Pediatric Therapeutic Services

Five Steps to Implementing Self-Regulation Strategies in Your School

Reduce Referrals and Help Student Manage Their Own Behaviors

Can you help a second grader struggling to write neatly? A third grader who can’t sit still? What about a kindergartener who cannot hold a pencil?

self-regulation strategiesAs an occupational therapist, you probably cannot count how many times you have been asked these questions. While you would probably bend over backward to assist students in need, helping them understand self-regulation strategies could be the better option for long-term success.

If you are wondering how you can reduce referrals in your district, PTS, Inc. has that answer and many more pieces of advice. As a therapy and related services staffing agency, we give school-based occupational therapists like yourself tips on connecting with teachers and administrators. In doing so, you can approach self-regulation in the classroom as a team. Below are five steps you can take to initiate the implementation of these strategies in students.

Five Steps to Execute Strategies and Achieve Self-Regulation in Students

  1. Build Rapport: First and foremost, it is critical that you build relationships with your administrative team, teachers, and support staff. Frequent communication encourages coworkers to respect your opinions and suggestions as well as trust your advice and ideas. Whether you are new or have been working as a school-based therapist for a few years, you want to let your coworkers know you are committed to supporting not only the students on your caseload but also the building as a whole.
  2. Educate Teachers and Staff: Once you build professional relationships, you can encourage teachers and support staff to explore new strategies to empower students. Emailing your coworkers about resourceful websites helps them learn individually and opens an outlet for questions on the subject of self-regulation. Here are some great resources you may consider sharing.
    • Teacher Resources: PTS, Inc. has a webpage dedicated to educating teachers. There, educators can learn about a range of therapy and related service topics, watch training videos, and download an information packet on behavior management.
    • Tip Lists for All Occasions: The Inspired Treehouse, Growing Hands-On Kids, and The Anonymous OT have awesome handouts for occupational therapists. You can share them with teachers and other coworkers that may benefit from learning about the work you do!
    • Activity Ideas: Connect and work with others in your district by brainstorming therapy and classroom activities together!
  3. Provide Resources: This year, my principle and I created a grab-and-go cart full of materials for teachers. Teachers can sign out items for anyone in their classroom for trial. Most of the time, teachers have asked for input on what items to try. As they become more accustomed to the cart as a resource, though, they have begun exploring and choosing items on their own!The cart is stocked with weighted and mechanical pencils, erasable pens, golf pencils, marble fidgets, kneadable erasers, coil keychains, balance balls, ergoErgo seats, t-stools, Coleman stadium seats, adaptive writing paper, and clipboards. The availability of these materials can not only instill confidence in teachers but also empower students by utilizing these objects correctly.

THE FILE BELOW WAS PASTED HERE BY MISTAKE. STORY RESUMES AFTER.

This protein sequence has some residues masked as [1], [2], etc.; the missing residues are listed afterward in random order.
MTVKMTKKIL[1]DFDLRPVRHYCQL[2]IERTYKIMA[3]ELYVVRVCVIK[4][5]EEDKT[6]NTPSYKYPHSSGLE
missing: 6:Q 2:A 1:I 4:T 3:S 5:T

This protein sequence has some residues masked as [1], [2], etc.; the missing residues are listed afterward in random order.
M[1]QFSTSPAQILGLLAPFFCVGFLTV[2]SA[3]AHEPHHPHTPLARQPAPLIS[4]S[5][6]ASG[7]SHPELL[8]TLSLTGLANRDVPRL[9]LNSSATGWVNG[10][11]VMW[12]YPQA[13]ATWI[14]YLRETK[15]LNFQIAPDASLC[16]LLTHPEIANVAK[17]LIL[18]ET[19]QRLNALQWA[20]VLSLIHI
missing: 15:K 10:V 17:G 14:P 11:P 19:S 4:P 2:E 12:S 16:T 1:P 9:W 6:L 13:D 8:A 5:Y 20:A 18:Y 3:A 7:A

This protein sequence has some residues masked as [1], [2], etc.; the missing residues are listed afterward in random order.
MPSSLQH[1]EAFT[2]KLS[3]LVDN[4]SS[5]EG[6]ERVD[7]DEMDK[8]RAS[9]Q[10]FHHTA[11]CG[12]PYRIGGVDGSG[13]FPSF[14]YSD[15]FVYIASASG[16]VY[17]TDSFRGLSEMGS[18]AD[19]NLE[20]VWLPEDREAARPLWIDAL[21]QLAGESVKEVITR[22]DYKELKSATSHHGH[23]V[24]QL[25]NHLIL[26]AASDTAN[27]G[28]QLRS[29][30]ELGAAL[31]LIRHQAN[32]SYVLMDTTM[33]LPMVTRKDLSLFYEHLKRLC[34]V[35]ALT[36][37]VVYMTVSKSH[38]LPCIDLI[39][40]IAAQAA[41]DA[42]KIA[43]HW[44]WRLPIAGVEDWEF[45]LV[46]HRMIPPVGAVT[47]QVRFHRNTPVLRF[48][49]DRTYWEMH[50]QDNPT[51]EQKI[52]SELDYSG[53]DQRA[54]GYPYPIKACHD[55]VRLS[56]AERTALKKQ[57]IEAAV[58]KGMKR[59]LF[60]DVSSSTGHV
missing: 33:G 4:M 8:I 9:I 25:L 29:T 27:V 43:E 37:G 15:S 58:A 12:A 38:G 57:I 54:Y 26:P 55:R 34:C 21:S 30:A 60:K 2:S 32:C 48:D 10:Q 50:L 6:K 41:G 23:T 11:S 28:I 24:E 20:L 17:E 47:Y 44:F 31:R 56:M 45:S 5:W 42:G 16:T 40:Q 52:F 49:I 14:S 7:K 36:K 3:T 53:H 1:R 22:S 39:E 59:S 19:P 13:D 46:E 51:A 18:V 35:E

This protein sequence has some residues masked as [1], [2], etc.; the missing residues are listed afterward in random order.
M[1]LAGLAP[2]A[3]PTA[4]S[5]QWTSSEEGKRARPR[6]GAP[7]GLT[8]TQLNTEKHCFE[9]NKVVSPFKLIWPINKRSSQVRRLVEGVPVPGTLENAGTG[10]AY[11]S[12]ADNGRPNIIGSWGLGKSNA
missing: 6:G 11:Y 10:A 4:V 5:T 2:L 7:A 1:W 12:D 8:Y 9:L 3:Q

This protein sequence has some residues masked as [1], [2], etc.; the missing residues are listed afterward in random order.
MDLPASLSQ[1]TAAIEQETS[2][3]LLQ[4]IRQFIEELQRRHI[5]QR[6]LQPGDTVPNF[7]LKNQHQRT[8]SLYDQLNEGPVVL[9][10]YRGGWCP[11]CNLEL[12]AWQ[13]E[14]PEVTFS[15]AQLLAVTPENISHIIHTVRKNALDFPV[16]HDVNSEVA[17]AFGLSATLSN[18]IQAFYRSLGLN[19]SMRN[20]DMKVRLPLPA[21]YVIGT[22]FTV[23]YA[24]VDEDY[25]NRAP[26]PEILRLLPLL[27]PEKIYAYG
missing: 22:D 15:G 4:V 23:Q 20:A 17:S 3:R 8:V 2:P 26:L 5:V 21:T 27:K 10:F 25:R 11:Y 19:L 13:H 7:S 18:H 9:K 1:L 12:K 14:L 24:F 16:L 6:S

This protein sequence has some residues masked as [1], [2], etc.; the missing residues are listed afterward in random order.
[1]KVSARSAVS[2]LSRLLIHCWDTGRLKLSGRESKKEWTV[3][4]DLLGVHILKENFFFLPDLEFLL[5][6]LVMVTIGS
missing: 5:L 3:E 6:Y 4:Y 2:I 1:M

4. Utilize the Multi-Tiered Support System/Response to Intervention Model: Educating staff members and stocking teachers’ inventory may certainly decrease referrals—but what else can be done to directly help students keep their behavior under control in the classroom?self-regulation strategiesOccupational therapists can organize small groups through the MTSS/RTII model to support students that teachers identify as having some areas of concern. These groups can address handwriting skills, fine motor skills, visual motor and/or visual perceptual skills, and, yes, self-regulation needs. There are available resources to guide you when organizing self-management activities for students. I personally recommend Pencil Power, which helps students learn therapeutic strategies so they can strengthen their fine motor, visual motor, and handwriting skills. Another activity is Super Self, which encourages students to build sensory awareness in order to create personalized, self-regulation programs. I also create self-regulation worksheets and homework for my small student groups based on resources I find online. Some additional websites you may consider browsing for your own work include WorkSheetFun, Your Therapy Source, Eye Can Learn, and Pinterest.
  5. Check Off Your Responsibilities During This Process: There are a few things you want to remember when organizing a group session with this model. First, seek parents’ approval through a signed waiver explicitly stating that their child’s participation in the group does not necessarily indicate their need for school-based occupational therapy services. Second, you should have pre- and post-data to track student progress and identify continued areas of needs. A self-reporting questionnaire about tools, emotions, and successful strategies can be effective for fulfilling these responsibilities. It is also crucial to communicate strategies and tips with teachers and parents/guardians to facilitate the carryover of skills. A quick sheet on what you addressed that week and one or two focus areas for the following week can help others understand what to focus on without becoming too overwhelming.

Looking for additional assistance or information about self-regulation strategies? PTS, Inc. can help. Contact our office here or call us at 610-941-7020.

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